On appeal from Superior Court, Law Division, Essex County.
Fritz, Joelson and Petrella. The opinion of the court was delivered by Petrella, J.A.D.
[186 NJSuper Page 247] Indemnity Insurance Company of North America (hereafter Indemnity) appeals from a judgment enforcing a supplementary
$50,000 surety bond which was issued in connection with a trust under the 1961 will of Dora Polevski. Indemnity claims that the alleged concealment of material facts by the beneficiary under the trust was a fraud entitling it to discharge on the second bond that was issued, and alternatively that it should not be liable on the bond because it was not enforceable pursuant to R. 1:13-3. The trial judge in two oral opinions held Indemnity liable on the $50,000 bond. We affirm.
The original trustee named in the will died in 1976 and the trustee's son, Richard Feldman, was substituted as trustee. One of the beneficiaries under the trust, Pnina Bar-Yehuda Strauch (Strauch), sister of the settlor-testatrix, instituted an action against Feldman on March 7, 1980 to compel an accounting. See R. 4:86-3 and 4:67. Feldman was ordered to account. Indemnity was not named as a defendant or party in interest in that action. Unlike an action to settle an account instituted by a fiduciary (R. 4:87-1), the rule does not specifically require naming in the complaint all the persons interested in the account, which would include the bonding company. See R. 4:86-3 and compare with R. 4:86-3 and R. 4:87-1(a). See, also, 7 N.J. Practice (Clapp, Wills and Administration) (3d ed. 1962), § 1449 at 156, § 1459 at 173-174. However, the better practice and perhaps the more prudent practice would be that all parties in interest, including any surety, receive notice of the action.*fn1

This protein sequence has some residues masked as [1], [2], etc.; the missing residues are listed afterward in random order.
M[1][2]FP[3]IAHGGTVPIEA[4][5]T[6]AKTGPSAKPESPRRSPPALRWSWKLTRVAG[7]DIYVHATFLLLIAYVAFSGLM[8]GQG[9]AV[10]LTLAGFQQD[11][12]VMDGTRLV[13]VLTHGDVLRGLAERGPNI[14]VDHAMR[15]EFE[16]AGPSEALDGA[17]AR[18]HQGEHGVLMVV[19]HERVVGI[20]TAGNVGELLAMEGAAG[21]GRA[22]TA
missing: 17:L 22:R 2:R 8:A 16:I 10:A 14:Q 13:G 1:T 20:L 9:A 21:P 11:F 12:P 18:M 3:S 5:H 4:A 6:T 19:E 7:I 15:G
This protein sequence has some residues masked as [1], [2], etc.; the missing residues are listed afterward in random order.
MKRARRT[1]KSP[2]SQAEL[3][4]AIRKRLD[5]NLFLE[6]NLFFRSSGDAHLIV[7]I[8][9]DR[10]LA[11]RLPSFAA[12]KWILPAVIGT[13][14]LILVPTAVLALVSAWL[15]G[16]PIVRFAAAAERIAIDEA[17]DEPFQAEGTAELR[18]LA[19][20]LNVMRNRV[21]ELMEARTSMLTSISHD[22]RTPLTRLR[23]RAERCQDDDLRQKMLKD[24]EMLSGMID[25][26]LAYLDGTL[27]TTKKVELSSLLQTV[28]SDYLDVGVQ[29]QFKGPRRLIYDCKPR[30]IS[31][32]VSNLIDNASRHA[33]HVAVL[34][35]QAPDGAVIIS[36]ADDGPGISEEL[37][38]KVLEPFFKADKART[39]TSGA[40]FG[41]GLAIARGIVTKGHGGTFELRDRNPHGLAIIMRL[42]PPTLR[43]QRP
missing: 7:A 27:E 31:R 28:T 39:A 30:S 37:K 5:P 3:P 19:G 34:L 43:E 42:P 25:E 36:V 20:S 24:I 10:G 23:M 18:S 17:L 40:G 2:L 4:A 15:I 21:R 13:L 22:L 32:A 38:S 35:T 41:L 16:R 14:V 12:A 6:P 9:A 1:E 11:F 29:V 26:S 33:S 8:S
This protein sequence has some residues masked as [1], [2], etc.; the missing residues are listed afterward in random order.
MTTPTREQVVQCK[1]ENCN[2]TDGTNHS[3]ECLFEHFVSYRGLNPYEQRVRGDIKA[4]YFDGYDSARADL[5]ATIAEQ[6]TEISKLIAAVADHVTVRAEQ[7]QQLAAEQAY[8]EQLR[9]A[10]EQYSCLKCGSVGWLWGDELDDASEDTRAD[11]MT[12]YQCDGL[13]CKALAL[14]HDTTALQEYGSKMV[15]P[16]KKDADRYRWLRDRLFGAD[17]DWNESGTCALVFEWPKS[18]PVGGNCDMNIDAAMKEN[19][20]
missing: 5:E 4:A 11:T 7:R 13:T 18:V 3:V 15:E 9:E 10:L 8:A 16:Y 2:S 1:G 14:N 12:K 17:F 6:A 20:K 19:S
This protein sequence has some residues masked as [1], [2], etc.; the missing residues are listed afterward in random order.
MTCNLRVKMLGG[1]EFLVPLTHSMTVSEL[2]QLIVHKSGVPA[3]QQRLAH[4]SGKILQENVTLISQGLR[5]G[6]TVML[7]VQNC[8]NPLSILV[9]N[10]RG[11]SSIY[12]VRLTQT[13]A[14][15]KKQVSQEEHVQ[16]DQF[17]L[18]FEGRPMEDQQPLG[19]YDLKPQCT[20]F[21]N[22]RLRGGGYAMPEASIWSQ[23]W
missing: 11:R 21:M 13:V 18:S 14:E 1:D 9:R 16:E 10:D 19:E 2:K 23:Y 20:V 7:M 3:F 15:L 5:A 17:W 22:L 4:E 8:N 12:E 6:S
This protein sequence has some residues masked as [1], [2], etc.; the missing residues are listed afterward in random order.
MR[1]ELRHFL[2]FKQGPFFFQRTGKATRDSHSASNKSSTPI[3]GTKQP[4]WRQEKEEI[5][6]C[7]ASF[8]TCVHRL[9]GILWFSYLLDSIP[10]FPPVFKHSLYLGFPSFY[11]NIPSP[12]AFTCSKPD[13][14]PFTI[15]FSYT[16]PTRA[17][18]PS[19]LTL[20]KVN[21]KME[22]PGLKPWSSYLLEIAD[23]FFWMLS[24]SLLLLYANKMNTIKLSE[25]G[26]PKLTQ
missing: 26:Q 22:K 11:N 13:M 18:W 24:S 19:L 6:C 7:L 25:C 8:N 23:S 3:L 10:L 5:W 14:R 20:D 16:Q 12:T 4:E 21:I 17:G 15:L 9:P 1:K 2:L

In the action to compel an accounting various orders were issued requiring Feldman to furnish a list of the trust assets. He did not comply with any of these orders and ultimately on July 23, 1980 he was ordered to either obtain a certified public accountant's statement of his net worth or obtain bonding for at least $150,000. The trust assets had apparently increased.
Feldman was already covered by a $100,000 bond issued by Indemnity.*fn2 That bond is not in issue.
On August 6, 1980 Indemnity issued a second bond for $50,000 based on a telephone call from Feldman's attorney, and an application form dated August 4 which was signed by Feldman. Feldman indicated therein that he had total assets of $1,100,000. A question on the form inquiring of any pending litigation had been left blank. In addition, the application indicated that the trust funds were invested in $44,000 in loan participations and $135,000 in a lease. Notwithstanding the incomplete application and what might be questionable investment items (the loan participations and lease) appearing on the face of the affidavit, Indemnity made no further inquiry and Feldman's attorney did not advise of the impending law suit.
The bond was signed by Feldman as principal and Indemnity as surety. Although the $50,000 bond contained Indemnity's standard form provisions and stated that Indemnity submitted itself to the jurisdiction of the court, and that its liability could "be enforced on motion without the necessity of an independent action," the bond did not contain an express statement waiving the right to a jury trial (if indeed any such right existed), as required by R. 1:13-3(b). The surrogate's office refused to accept the new bond in the belief that it did not conform to the rule. The bond was then returned on August 13, 1980 by Feldman's attorney to Indemnity with the request that it be amended to comply with the court rules.*fn3
In the meantime Strauch made additional applications to the court to have Feldman removed because ...